So let’s look at 17-year-old Missy Franklin, who just earned gold in the 100m backstroke. (Go Missy!) She’s extremely young, but she swims 2 to 4 hours a day 6 or 7 days a week, essentially 20ish hours a week. She started swimming 12 years ago at age 5, so she’s probably pretty close to the 10,000-hour mark despite her young age.

Now, before you go all “Tiger Mother” on your kids and force them to practice the piano for four hours a day, bear in mind that your child’s passion and desire has to underlie all this practice. Psychology Professor Todd Kashdan, author of Curious, had this to say on Huffington Post: “Try to ensure that the bulk of activities in their lives map onto their interests and give them challenges that push their skills to the limit,” he wrote. “Children need to feel a sense of ownership over their own actions instead of feeling controlled like ‘pawns’ by pressure, guilt, and the rules and regulations of adults.” With young children, it’s great to try out lots of things — not all at the same time — and see what sticks. They might try gymnastics today and cooking club next month. But once they really enjoy something, encourage them to master it.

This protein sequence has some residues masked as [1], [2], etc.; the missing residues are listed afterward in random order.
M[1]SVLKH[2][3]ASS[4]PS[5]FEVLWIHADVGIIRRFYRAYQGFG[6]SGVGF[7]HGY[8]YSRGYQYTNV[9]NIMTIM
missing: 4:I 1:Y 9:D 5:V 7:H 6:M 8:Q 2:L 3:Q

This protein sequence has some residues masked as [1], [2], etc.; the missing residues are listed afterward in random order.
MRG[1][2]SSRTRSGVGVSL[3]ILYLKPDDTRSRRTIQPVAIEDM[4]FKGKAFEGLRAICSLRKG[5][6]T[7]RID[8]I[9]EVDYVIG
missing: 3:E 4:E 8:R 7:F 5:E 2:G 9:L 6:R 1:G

Are you watching the Olympics with your children? What’s your favorite part of watching the games with your kids?

Cultivating curiosity, Nature, Science/Math, Writing

Nonfiction Writing: Wielding the Microscope

I’ve been hard at work on my first-ever fiction manuscript. While the piece is a made-up story, I am trying to make my lead character — a groundhog — as realistic as possible. My first task was to brush up on hibernation facts by checking out a few nonfiction children’s books from the library.